But somewhere along the line, I started to pay attention. Maybe it was because my daughters began to articulate what they liked and didn’t like about the books we were reading. Both girls went through intense Nancy Drew phases, and one of them observed that “Nancy always gets knocked unconscious at the end of chapter two.” The formula had been exposed.
As my girls got older, we might comment on metaphors—“A carpet of stars? That doesn’t make sense! It should be something over your head, like a tent”—or a great plot twist, or the successful use of humor. (For the record, Ivy and Bean are the most hilarious second-graders ever, and we could all learn a thing or two about comedy from Annie Barrows.) I came to love Cynthia Rylant’s Mr. Putter, the most unlikely of children’s book protagonists: an old man who lives alone with his cat, Tabby, with whom he experiences simple adventures like picking pears and riding a train. As is true in many children’s books, character is developed in the Mr. Putter books partly through wonderful illustrations, in this case by Arthur Howard, who gives Mr. Putter expressive, squiggly raised eyebrows, three tufts of hair arcing from over each ear, and four more from the top of his head. How might I do that same thing with words?
Reading with my girls, I observed Robert McCloskey’s art of allowing a quiet, perfect story to take its time to unfold, as in One Morning in Maine or Blueberries for Sal. No one captures the real rhythms of dialogue better than Russell Hoban in his Frances books. Laura Joffe Numeroff shows us how pleasurable it is to find we have traveled a great circle back to the beginning in If You Give a Mouse a Cookie and its sequels. And while the Nancy Drew writers known as Carolyn Keene are perhaps the queens (and kings) of high conflict and suspense, you can find lessons in establishing tension immediately from many other children’s books as well, such as Alexander and the Terrible, Horrible, No Good, Very Bad Day, which Judith Viorst begins with, “I went to sleep with gum in my mouth and now there’s gum in my hair and when I got out of bed this morning I tripped on the skateboard and by mistake I dropped my sweater in the sink while the water was running and I could tell it was going to be a terrible, horrible, no good, very bad day.”
I began writing my novel, A Violet Season, right in the heart of our read-together years, and there is no doubt that I took in some of the lessons of these children’s books. I cut the entire first chapter of an early draft to get to the action sooner. I worked at raising the stakes chapter by chapter, building suspense, while I slowed down and savored other scenes, where the action could afford to be more leisurely, more descriptive, more internal. I got to know my characters, and though A Violet Season tells a serious story, I managed to insert a few moments of levity.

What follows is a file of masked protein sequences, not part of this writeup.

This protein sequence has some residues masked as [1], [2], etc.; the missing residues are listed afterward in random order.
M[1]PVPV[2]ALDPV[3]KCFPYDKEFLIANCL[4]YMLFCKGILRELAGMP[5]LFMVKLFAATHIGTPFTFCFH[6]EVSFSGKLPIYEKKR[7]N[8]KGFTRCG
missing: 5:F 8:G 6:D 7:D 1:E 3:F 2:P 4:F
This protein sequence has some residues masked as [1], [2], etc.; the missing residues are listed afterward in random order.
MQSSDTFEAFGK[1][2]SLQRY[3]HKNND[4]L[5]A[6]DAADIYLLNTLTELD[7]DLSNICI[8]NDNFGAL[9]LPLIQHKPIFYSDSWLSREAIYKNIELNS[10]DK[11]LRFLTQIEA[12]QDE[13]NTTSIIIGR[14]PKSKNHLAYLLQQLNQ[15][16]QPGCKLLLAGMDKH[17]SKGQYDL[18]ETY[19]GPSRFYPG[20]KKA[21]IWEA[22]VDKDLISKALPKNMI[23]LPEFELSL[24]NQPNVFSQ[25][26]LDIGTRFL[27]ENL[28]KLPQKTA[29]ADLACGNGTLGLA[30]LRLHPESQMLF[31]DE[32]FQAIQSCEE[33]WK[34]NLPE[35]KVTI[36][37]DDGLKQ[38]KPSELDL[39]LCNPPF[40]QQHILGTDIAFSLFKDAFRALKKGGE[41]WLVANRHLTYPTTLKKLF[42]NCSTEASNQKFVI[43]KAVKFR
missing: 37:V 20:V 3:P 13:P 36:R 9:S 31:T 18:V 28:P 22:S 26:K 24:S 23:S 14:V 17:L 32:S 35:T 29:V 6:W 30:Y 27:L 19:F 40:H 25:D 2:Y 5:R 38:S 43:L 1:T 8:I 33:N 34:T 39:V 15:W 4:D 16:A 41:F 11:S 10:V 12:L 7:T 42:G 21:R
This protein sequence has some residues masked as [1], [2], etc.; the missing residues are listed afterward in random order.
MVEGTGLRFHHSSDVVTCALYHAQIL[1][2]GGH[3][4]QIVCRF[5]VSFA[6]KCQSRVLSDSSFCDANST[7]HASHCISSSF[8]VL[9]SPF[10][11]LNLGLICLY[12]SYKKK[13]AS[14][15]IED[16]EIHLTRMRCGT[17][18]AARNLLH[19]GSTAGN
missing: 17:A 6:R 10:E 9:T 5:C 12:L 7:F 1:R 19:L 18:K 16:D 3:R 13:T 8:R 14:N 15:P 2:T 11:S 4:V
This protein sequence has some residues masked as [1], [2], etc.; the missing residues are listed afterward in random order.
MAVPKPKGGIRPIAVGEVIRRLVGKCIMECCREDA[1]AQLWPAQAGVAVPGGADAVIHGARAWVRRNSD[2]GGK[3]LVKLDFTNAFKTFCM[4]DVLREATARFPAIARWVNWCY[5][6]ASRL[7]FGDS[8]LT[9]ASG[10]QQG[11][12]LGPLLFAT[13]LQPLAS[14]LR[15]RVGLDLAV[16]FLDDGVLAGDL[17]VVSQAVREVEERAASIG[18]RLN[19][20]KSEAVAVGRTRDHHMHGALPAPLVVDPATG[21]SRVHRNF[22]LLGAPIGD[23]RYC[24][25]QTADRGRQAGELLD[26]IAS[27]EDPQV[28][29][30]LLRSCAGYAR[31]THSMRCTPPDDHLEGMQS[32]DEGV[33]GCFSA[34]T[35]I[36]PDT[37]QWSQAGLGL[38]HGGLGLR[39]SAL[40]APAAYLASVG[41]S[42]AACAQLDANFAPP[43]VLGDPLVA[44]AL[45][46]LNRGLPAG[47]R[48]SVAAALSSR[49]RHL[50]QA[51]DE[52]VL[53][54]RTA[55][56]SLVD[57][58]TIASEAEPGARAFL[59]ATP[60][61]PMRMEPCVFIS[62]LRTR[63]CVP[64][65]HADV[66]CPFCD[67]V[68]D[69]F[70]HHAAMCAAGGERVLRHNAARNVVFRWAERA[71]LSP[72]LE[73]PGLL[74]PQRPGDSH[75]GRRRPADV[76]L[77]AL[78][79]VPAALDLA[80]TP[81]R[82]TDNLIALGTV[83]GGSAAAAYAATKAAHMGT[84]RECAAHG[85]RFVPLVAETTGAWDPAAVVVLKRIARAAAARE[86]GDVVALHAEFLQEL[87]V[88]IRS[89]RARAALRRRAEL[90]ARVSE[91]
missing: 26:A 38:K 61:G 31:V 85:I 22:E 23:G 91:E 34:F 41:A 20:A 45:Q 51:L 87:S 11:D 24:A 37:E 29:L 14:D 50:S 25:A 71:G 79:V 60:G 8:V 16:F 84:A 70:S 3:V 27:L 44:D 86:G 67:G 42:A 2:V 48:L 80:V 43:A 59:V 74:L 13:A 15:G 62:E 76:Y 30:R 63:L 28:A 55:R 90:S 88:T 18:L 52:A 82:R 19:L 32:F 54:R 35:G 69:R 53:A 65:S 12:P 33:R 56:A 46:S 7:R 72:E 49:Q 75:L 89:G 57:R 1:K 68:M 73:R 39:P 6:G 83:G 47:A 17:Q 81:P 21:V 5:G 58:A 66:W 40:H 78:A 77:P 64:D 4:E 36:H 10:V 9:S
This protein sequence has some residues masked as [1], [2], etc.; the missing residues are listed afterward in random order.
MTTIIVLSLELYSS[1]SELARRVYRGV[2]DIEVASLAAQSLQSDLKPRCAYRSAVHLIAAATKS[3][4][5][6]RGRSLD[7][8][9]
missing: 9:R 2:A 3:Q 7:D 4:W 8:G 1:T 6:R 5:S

For the past few years, my older daughter and I have been attending a local library’s mother-daughter book group. Sometimes I love the books (right now, Adam Gidwitz’s A Tale Dark and Grimm), but mostly I love finding out what interests my daughter as a reader and a person, and what interests her friends. Usually it’s high-stakes adventure or fantasy. From our book group reads, as from those earlier children’s books, I continue to notice that a well-crafted sentence, a perfect detail, a surprising twist or a funny line is every bit as great in a pre-teen chapter book as it is in an adult classic.
There are, of course, things that adult literature does that children’s books don’t. Think, for example, of the complexity of interwoven stories in Middlemarch or the psychological drama of Crime and Punishment. But writers for adults shouldn’t overlook the value of a good children’s book for gathering some essentials of storytelling. One of the great things about them is they’re a quick read. All you need is a kid and a book. Or, for that matter, just a book, a keen eye, and half an hour to spare.
Kathy Leonard Czepiel is the author of A Violet Season, a historical novel set on a Hudson Valley violet farm on the eve of the twentieth century. She is the recipient of a 2012 creative writing fellowship from the National Endowment for the Arts, and her short fiction has appeared in numerous literary journals including Cimarron Review, Indiana Review, CALYX, Confrontation, and The Pinch. Czepiel teaches in the First-Year Writing Program at Quinnipiac University in Connecticut, where she lives with her husband and their two daughters. Learn more about her at www.kathyleonardczepiel.com, like her on Facebook, or follow her on Twitter at @KLCzepiel.